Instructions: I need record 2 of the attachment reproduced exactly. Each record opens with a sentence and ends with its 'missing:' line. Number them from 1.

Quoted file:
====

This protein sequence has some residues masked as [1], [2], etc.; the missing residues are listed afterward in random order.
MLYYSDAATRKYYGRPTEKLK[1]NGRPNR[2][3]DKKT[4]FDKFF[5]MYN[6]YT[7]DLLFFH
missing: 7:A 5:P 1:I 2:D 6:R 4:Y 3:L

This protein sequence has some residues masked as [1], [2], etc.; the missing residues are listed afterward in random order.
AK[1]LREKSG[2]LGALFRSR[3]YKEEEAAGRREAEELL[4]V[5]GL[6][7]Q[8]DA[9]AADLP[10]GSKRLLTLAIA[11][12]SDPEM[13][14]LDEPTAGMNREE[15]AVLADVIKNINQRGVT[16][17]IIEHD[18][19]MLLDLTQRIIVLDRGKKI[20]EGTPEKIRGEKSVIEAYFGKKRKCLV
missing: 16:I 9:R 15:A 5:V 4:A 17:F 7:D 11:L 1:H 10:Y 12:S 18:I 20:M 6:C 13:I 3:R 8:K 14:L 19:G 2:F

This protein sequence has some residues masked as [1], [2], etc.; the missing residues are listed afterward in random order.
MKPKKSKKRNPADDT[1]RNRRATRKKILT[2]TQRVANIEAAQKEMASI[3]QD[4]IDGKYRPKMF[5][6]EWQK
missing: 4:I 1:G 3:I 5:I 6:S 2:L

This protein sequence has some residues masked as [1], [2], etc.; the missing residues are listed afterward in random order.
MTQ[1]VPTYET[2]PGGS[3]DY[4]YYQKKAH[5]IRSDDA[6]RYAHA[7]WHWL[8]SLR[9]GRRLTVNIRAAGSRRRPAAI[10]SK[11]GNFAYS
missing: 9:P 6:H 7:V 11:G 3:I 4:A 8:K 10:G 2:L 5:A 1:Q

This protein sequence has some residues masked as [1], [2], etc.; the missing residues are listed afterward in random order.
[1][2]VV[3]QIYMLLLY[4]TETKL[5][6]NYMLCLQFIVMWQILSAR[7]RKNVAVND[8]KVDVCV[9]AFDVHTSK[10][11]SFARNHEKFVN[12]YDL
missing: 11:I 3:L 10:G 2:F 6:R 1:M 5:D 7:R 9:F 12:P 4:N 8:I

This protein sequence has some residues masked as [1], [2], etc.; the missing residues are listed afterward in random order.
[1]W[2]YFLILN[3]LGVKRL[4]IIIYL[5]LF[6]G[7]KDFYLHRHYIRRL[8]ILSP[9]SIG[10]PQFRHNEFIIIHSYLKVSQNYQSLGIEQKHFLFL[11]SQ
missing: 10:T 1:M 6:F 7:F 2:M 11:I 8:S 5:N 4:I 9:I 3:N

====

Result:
This protein sequence has some residues masked as [1], [2], etc.; the missing residues are listed afterward in random order.
AK[1]LREKSG[2]LGALFRSR[3]YKEEEAAGRREAEELL[4]V[5]GL[6][7]Q[8]DA[9]AADLP[10]GSKRLLTLAIA[11][12]SDPEM[13][14]LDEPTAGMNREE[15]AVLADVIKNINQRGVT[16][17]IIEHD[18][19]MLLDLTQRIIVLDRGKKI[20]EGTPEKIRGEKSVIEAYFGKKRKCLV
missing: 16:I 9:R 15:A 5:V 4:A 17:F 7:D 11:L 1:H 10:Y 12:S 18:I 20:M 6:C 13:I 3:R 8:K 14:L 19:G 2:F